The Second Life of the Man Who Wouldn’t Run on Sunday

How Eric Liddell, the hero of 'Chariots of Fire,' laid aside Olympic glory for the missions field.
For the Glory: Eric Liddell's Journey from Olympic Champion to Modern Martyr
Our Rating
4 Stars - Excellent
Book Title
For the Glory: Eric Liddell's Journey from Olympic Champion to Modern Martyr
Penguin Press
Release Date
May 10, 2016
Buy For the Glory: Eric Liddell's Journey from Olympic Champion to Modern Martyr from Amazon

The scene is easy to recall. A group of young athletes in slow-motion, running on a beach, to a Vangelis score. The camera finds the beatific face of a young Eric Liddell, and the Chariots of Fire magic washes over you once more. It’s a great movie and a powerful story—the story of a unique Olympian, a conscience-driven Christian man, who was very fast and felt God’s pleasure in that fastness.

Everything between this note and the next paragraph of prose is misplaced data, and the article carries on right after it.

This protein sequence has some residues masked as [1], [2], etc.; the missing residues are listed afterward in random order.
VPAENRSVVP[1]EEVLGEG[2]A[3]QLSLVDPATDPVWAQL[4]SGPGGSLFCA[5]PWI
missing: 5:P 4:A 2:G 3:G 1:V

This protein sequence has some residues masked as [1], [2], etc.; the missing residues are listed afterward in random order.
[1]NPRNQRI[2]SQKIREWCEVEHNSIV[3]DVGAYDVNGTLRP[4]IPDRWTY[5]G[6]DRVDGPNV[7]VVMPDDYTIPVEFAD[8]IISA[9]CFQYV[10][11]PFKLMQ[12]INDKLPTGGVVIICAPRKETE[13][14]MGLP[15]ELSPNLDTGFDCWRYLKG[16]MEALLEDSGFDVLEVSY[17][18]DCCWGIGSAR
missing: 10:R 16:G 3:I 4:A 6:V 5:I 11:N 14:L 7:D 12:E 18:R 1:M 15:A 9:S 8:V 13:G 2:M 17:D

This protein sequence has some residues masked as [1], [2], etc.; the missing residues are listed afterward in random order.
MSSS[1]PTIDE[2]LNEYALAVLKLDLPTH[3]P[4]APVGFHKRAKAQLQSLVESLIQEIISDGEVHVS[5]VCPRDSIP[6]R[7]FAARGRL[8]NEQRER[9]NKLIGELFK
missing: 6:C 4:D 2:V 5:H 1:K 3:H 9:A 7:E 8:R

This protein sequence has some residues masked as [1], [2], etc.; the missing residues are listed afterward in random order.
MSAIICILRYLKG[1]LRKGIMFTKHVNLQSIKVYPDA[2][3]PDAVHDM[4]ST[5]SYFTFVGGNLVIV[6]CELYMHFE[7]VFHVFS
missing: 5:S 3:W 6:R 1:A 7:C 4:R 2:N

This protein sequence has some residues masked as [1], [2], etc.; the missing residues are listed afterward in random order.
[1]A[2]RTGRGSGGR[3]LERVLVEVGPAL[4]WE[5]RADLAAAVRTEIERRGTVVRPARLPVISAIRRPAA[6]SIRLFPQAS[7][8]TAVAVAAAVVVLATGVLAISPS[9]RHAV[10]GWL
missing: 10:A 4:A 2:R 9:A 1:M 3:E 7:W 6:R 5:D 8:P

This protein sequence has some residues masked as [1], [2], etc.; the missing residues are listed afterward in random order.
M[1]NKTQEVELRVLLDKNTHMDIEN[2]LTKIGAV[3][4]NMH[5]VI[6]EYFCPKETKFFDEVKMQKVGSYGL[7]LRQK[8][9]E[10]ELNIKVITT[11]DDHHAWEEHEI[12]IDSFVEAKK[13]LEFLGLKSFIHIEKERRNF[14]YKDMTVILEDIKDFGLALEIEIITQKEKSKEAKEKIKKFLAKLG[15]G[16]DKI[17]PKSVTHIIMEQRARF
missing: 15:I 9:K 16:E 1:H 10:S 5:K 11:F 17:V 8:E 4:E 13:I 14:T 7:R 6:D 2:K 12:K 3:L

Yet here is the remarkable truth: Chariots of Fire did not tell the most engrossing part of Liddell’s remarkable life. This is left to Duncan Hamilton and his new biography, For the Glory: Eric Liddell’s Journey from Olympic Champion to Modern Martyr. Hamilton’s book spans the full spectrum of the Olympic champion’s life, allowing us an extended look at Liddell’s work as a missionary in China. The world might like the athletic heroism best, but Christians will find Hamilton’s portrait of Liddell’s sacrificial labor deeply stirring.

Hamilton is well known in the UK as an award-winning sportswriter. This nearly 400-page text amply demonstrates his talents, as not a word is wasted, and many an opportunity for a fresh metaphor taken. For the Glory fits self-consciously in the vein of true tales like Unbrokenand The Boys in the Boat, and belongs in their company for its dramatic power. Like the camera at an Olympic event, we rarely linger long on any one aspect of Liddell’s story; Hamilton keeps the pace at a fast clip, and his cut-glass prose focuses our attention squarely on the champion.

‘Each One Comes to the Cross-roads’

The biography is not hagiography, but it is deeply appreciative of Liddell’s character and example. While some readers might want more ...

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